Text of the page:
National Academy of Sciences. Toward Safer Underground Coal Mines. Washington, DC: NAS, 1982.

Rogers, Donald. “From Common Law to Factory Laws: The Transformation of Workplace Safety Law in Wisconsin before Progressivism.” American Journal of Legal History (1995): 177-213.

Root, Norman and Daley, Judy. “Are Women Safer Workers? A New Look at the Data.” Monthly Labor Review 103, no. 9 (1980): 3-10.

Rosenberg, Nathan. Technology and American Economic Growth. New York: Harper and Row, 1972. Analyzes the forces shaping American technology.

Rosner, David and Gerald Markowity, editors. Dying for Work. Blomington: Indiana University Press, 1987.

Shaw, Robert. Down Brakes: A History of Railroad Accidents, Safety Precautions, and Operating Practices in the United States of America. London: P. R. Macmillan. 1961.

Trachenberg, Alexander. The History of Legislation for the Protection of Coal Miners in Pennsylvania, 1824 – 1915. New York: International Publishers. 1942.

U.S. Department of Commerce, Bureau of the Census. Historical Statistics of the United States, Colonial Times to 1970. Washington, DC, 1975.

Usselman, Steven. “Air Brakes for Freight Trains: Technological Innovation in the American Railroad Industry, 1869-1900.” Business History Review 58 (1984): 30-50.

Viscusi, W. Kip. Risk By Choice: Regulating Health and Safety in the Workplace. Cambridge: Harvard University Press, 1983. The most readable treatment of modern safety issues by a leading scholar.

Wallace, Anthony. Saint Clair. New York: Alfred A. Knopf, 1987. Provides a superb discussion of early anthracite mining and safety.

Whaples, Robert and David Buffum. “Fraternalism, Paternalism, the Family and the Market: Insurance a Century Ago.” Social Science History 15 (1991): 97-122.

White, John. The American Railroad Freight Car. Baltimore: Johns Hopkins University Press, 1993. The definitive history of freight car technology.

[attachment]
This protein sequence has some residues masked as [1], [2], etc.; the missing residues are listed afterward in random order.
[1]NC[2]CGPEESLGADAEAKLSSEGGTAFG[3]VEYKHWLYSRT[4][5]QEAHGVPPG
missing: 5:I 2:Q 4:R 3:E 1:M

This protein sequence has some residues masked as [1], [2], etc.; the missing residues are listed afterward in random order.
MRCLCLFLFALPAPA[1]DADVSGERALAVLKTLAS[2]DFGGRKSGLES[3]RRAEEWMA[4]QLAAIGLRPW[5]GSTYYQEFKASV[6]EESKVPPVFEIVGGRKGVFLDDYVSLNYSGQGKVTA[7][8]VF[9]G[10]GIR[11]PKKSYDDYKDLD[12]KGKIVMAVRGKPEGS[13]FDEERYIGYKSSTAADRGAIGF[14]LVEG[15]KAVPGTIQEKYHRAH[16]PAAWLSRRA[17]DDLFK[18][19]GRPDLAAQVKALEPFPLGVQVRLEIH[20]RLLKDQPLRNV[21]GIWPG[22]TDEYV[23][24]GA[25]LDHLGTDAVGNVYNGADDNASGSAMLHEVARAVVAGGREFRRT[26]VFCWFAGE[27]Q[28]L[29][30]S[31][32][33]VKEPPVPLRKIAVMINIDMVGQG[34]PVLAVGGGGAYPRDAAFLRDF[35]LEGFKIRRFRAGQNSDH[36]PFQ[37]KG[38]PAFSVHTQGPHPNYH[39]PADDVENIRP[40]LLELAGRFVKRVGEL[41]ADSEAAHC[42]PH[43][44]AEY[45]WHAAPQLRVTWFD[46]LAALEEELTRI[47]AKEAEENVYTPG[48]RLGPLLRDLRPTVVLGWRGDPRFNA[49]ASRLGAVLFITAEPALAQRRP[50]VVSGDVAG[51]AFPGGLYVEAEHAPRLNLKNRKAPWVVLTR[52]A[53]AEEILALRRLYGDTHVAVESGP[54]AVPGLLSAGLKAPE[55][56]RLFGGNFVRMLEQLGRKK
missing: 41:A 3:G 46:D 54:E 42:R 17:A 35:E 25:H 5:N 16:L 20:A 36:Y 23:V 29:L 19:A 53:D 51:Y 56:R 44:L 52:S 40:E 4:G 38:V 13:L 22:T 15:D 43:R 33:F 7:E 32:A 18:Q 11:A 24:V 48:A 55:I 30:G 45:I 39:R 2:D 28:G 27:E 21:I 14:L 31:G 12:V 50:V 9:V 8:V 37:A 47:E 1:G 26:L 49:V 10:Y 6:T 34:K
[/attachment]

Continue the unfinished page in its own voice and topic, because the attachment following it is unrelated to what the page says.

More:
Whiteside, James. Regulating Danger: The Struggle for Mine Safety in the Rocky Mountain Coal Industry. Lincoln: University of Nebraska Press, 1990.

Wokutch, Richard. Worker Protection Japanese Style: Occupational Safety and Health in the Auto Industry. Ithaca, NY: ILR, 1992

Worrall, John, editor. Safety and the Work Force: Incentives and Disincentives in Workers’ Compensation. Ithaca, NY: ILR Press, 1983.

1 Injuries or fatalities are expressed as rates. For example, if ten workers are injured out of 450 workers during a year, the rate would be .006666. For readability it might be expressed as 6.67 per thousand or 666.7 per hundred thousand workers. Rates may also be expressed per million workhours. Thus if the average work year is 2000 hours, ten injuries in 450 workers results in [10/450×2000]x1,000,000 = 11.1 injuries per million hours worked.

2 For statistics on work injuries from 1922-1970 see U.S. Department of Commerce, Historical Statistics, Series 1029-1036. For earlier data are in Aldrich, Safety First, Appendix 1-3.

3 Hounshell, American System. Rosenberg, Technology,. Aldrich, Safety First.

4 On the workings of the employers’ liability system see Fishback and Kantor, A Prelude, chapter 2

5 Dix, Work Relations, and his What’s a Coal Miner to Do? Wallace, Saint Clair, is a superb discussion of early anthracite mining and safety. Long, Where the Sun, Fishback, Soft Coal, chapters 1, 2, and 7. Humphrey, “Historical Summary.” Aldrich, Safety First, chapter 2.